Olympic Games Replay: Canada’s pool party in Rio

Olympic Games Replay: Canada’s pool party in Rio

With the welcome news that there are now revised dates for the Tokyo 2020 Olympics and Paralympics to begin, all of sport is still at a standstill.

As the entire global population grapples with COVID-19 and the spread of the coronavirus, arenas, stadiums, and swimming pools remain silent.

All patrons of athletic endeavour anxiously watch and wait for play to resume and for the familiar narrative that sport provides as entertainment, distraction, and personal fulfilment, to once again make an enormous contribution to the human story.

This Saturday will be the third of five weeks of programming at CBC Sports which will showcase some of the most memorable moments from recent editions of the Olympics.

Episode #3 of “Olympic Games Replay” features swimming from the 2016 Games in Rio de Janeiro, Brazil, in particular the huge splash that young Canadian women made in the waters of the aquatics stadium four summers ago.

The exploits of these women, who combined to win six of Canada’s 22 medals at those Games has resonated with fable-like proportions. It also fuelled a revival of the Canadian swimming program which promises to provide podium results at the Olympics for years to come.

From left to right, Sandrine Mainville, Penny Oleksiak, Chantal Van Landeghem and Taylor Ruck. (File/Getty Images)

As a group the Canadian female swimmers came to Rio with a new British coach, Ben Titley, who had publicly made it clear that the realistic goal was for the young group of athletes to produce medals in Tokyo at the next Olympics four years down the road. The hope was that they would prove their potential in Rio.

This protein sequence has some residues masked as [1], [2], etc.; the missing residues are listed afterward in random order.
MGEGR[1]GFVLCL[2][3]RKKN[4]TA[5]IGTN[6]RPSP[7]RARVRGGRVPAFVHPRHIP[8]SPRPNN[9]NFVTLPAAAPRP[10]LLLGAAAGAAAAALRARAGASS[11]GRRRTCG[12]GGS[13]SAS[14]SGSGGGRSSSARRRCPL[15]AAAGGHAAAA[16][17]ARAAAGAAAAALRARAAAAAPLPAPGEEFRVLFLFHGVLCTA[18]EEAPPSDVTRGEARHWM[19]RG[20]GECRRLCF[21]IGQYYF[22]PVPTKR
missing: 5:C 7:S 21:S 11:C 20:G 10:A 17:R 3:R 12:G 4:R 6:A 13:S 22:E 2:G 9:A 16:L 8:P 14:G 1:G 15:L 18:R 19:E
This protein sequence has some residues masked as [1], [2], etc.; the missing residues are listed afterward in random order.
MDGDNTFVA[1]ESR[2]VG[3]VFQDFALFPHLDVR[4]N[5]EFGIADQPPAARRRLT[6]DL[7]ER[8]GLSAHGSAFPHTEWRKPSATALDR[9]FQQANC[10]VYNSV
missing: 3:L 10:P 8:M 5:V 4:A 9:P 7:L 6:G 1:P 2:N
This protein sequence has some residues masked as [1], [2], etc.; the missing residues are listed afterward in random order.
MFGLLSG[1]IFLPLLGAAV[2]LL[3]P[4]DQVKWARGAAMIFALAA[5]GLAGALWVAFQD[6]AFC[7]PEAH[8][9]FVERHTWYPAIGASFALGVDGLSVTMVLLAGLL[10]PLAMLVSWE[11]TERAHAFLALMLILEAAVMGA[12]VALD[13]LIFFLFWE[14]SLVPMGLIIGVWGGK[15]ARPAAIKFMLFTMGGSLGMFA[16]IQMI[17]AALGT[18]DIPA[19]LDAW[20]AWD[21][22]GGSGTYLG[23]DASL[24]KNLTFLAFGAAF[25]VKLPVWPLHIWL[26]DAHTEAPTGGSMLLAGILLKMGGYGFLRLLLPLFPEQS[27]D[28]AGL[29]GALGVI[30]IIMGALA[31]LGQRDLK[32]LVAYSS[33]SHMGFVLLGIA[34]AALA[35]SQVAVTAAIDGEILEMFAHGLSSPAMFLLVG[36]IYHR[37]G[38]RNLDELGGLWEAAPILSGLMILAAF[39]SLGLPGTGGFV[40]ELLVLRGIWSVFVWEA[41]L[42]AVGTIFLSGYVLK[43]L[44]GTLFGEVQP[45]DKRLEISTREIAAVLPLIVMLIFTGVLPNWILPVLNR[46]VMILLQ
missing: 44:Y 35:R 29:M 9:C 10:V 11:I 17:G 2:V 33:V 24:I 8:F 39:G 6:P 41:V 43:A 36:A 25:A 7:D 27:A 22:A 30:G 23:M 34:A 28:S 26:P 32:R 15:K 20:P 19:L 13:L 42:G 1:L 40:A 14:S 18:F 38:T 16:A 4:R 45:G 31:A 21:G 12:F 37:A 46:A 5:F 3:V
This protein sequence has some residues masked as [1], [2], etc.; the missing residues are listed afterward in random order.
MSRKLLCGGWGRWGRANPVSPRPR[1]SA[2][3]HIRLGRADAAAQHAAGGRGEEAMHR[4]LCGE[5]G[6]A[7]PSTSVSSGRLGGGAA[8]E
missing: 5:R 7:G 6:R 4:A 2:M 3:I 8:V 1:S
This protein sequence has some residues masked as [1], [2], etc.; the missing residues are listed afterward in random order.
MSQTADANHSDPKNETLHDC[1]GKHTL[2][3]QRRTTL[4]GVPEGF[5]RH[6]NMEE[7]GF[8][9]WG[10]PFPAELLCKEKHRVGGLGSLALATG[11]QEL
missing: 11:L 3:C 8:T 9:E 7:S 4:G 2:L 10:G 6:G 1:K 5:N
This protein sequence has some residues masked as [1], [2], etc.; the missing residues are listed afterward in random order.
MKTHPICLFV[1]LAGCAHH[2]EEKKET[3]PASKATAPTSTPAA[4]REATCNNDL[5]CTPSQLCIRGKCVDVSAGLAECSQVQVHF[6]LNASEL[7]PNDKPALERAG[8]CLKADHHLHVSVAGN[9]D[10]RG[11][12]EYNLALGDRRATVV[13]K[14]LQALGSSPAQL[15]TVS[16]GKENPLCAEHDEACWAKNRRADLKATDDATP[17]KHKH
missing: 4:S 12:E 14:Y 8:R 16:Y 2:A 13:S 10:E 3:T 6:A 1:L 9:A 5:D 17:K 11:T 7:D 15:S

But unexpectedly, in the eyes of the fans back home, the startling performances of 16-year-old Penny Oleksiak of Toronto and her compatriots eclipsed the story being written by Michael Phelps of the United States, who came to Rio as the most decorated Olympian of all-time and added five more gold medals to his other-worldly total.

From a Canadian perspective, the team had been carried at the last two Olympics by the iron man, Ryan Cochrane of Victoria, who had won two consecutive medals in Beijing and London in the longer distance freestyle race, the 1500 metres.

Meantime a Canadian female swimmer had not been on the Olympic podium since Fredericton’s Marianne Limpert won a silver medal in the 200 metre individual medley in 1996 in Atlanta.

‘Incredible momentum’

“Rio was a completely new territory for our sport in so many ways,” said Brittany MacLean who helped the Canadian women win a bronze medal in the 4x200m relay in Brazil.

“By the end of the Rio Games 11 women from Canada were named Olympic medallists. It was huge growth for swimming in Canada and an incredible momentum to carry into the future of the sport. Swimmers are now going into a world championship or the Olympic Games having the expectation of getting on the podium and the belief that being on top is something realistically feasible.”

The star of the show was Oleksiak who, by tying for gold in the 100m freestyle, became the first person born in the year 2000 to become Olympic champion. In all she won four medals, the most by a Canadian at a single edition of the Summer Games, and was named the Lou Marsh Trophy winner as Canada’s athlete of the year for 2016.